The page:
What Happens When States Have Genuine Alternative Certification?
Paul E. Peterson and Daniel Nadler
It's a cliche that things aren't always what they seem. But in the case of alternative teacher certification programs, when they are what they seem, they're pretty stellar-that is, in terms of recruiting minority teachers and boosting student achievement. In the latest issue of Education Next, Harvard's Paul Peterson and Daniel Nadler examine the alternative certification (AC) programs of 47 states (three states do not allow it). They found that in 21-Ohio is not one of them-there were genuine alternative programs, meaning that would-be teachers did not have to take the same number of courses as traditionally certified teachers or they could take a test to demonstrate teaching competency. In those states with genuine AC, over a quarter of teachers chose this route in 2004-05, compared to just five percent in states with symbolic AC. In these latter states, participants had to take the full 30 education credits. The study also measured minority inroads into teaching in relation to alternative certification, and in the 21 states with genuine alternative paths to the classroom, they found minority representation was much higher than in those states with symbolic or no alternative licensure. Finally, Peterson and Nadler also found that genuine AC states posted greater NAEP gains between 2003 and 2007 than did states with symbolic AC, though the researchers were unable to control for other state policies that may have been introduced during the same time.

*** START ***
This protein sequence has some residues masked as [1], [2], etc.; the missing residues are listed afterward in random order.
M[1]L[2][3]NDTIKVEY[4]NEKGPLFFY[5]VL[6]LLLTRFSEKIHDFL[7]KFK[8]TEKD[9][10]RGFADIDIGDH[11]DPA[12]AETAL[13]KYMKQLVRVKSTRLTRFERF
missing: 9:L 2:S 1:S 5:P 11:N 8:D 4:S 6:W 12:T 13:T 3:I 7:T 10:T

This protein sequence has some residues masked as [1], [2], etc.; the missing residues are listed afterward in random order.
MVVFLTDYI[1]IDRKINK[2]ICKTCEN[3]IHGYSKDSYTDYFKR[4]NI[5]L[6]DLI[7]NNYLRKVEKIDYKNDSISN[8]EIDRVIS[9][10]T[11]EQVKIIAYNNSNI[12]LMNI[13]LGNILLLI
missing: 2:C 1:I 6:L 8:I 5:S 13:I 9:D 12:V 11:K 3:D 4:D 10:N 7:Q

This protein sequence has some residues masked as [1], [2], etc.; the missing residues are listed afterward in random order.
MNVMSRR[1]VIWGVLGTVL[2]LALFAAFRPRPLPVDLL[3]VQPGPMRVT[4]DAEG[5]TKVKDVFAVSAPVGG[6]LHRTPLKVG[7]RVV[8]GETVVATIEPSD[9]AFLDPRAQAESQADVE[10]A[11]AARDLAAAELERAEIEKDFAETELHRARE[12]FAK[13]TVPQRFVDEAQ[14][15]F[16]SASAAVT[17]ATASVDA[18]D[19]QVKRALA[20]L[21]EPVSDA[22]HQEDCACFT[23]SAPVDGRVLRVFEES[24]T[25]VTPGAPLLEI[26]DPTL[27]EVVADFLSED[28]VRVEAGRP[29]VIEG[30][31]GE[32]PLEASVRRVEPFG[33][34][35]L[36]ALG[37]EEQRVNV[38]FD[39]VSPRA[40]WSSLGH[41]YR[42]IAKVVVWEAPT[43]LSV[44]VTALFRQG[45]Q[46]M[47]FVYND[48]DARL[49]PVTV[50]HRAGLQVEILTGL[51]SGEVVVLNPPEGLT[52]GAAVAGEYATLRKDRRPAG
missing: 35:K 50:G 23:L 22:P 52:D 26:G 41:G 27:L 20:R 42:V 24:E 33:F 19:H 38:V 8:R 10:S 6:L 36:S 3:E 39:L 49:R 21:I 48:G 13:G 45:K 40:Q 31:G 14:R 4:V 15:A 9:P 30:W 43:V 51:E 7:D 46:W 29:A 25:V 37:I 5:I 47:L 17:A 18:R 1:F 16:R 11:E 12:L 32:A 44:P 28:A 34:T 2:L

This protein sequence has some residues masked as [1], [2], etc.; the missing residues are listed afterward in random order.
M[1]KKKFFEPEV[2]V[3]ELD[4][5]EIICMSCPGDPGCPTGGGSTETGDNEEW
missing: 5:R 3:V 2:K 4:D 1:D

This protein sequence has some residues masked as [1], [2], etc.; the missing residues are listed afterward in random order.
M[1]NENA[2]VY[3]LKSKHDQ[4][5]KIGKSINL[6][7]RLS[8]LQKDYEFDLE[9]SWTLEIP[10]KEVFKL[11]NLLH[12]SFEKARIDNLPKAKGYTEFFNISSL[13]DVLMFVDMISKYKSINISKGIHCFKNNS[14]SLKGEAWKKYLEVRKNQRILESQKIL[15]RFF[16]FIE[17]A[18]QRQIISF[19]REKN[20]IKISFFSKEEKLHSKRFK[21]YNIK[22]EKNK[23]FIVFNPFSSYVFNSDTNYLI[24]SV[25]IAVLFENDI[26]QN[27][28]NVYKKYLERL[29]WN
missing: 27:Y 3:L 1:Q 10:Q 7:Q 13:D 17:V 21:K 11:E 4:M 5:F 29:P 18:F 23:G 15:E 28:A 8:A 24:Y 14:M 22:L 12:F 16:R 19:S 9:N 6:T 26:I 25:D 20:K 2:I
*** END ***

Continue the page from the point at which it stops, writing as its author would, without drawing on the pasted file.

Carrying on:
Bottom Line: If we want to recruit more minority teachers into teaching and likely boost achievement, we'd be wise to lift the barrier-otherwise known as 30 credits of tedious education courses-that keeps them out. Ohio policymakers would do well to pay attention: though 22 percent of the Buckeye State's students are nonwhite, only six percent of its teachers are (see here) and Ohio's NAEP scores inched up, at best, from 2003 to 2007. Read the study here.